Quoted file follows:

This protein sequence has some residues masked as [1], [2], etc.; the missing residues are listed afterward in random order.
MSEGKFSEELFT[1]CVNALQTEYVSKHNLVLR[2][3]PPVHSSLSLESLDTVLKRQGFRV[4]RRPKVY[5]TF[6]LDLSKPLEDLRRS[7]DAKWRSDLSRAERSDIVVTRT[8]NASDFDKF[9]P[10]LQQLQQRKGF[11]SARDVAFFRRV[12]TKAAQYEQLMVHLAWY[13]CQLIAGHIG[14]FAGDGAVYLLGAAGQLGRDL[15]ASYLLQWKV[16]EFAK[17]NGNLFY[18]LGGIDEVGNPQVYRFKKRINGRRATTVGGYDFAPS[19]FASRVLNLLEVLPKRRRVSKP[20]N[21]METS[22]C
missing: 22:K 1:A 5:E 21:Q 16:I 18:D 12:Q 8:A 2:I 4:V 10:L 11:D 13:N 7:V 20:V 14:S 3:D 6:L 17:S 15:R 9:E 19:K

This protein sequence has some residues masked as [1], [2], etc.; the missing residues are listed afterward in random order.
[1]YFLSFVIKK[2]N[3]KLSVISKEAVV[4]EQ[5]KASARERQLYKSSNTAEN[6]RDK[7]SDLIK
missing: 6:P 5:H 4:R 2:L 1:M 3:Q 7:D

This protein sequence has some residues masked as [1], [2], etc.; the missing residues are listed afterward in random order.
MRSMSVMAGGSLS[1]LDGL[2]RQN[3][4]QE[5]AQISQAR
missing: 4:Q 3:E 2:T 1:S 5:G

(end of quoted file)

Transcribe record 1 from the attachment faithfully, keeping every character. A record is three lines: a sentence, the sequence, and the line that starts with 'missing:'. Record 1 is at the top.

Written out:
This protein sequence has some residues masked as [1], [2], etc.; the missing residues are listed afterward in random order.
MSEGKFSEELFT[1]CVNALQTEYVSKHNLVLR[2][3]PPVHSSLSLESLDTVLKRQGFRV[4]RRPKVY[5]TF[6]LDLSKPLEDLRRS[7]DAKWRSDLSRAERSDIVVTRT[8]NASDFDKF[9]P[10]LQQLQQRKGF[11]SARDVAFFRRV[12]TKAAQYEQLMVHLAWY[13]CQLIAGHIG[14]FAGDGAVYLLGAAGQLGRDL[15]ASYLLQWKV[16]EFAK[17]NGNLFY[18]LGGIDEVGNPQVYRFKKRINGRRATTVGGYDFAPS[19]FASRVLNLLEVLPKRRRVSKP[20]N[21]METS[22]C
missing: 22:K 1:A 5:E 21:Q 16:I 18:D 12:Q 8:A 2:I 4:V 10:L 11:D 13:N 7:V 20:V 14:S 3:D 6:L 17:S 15:R 9:E 19:K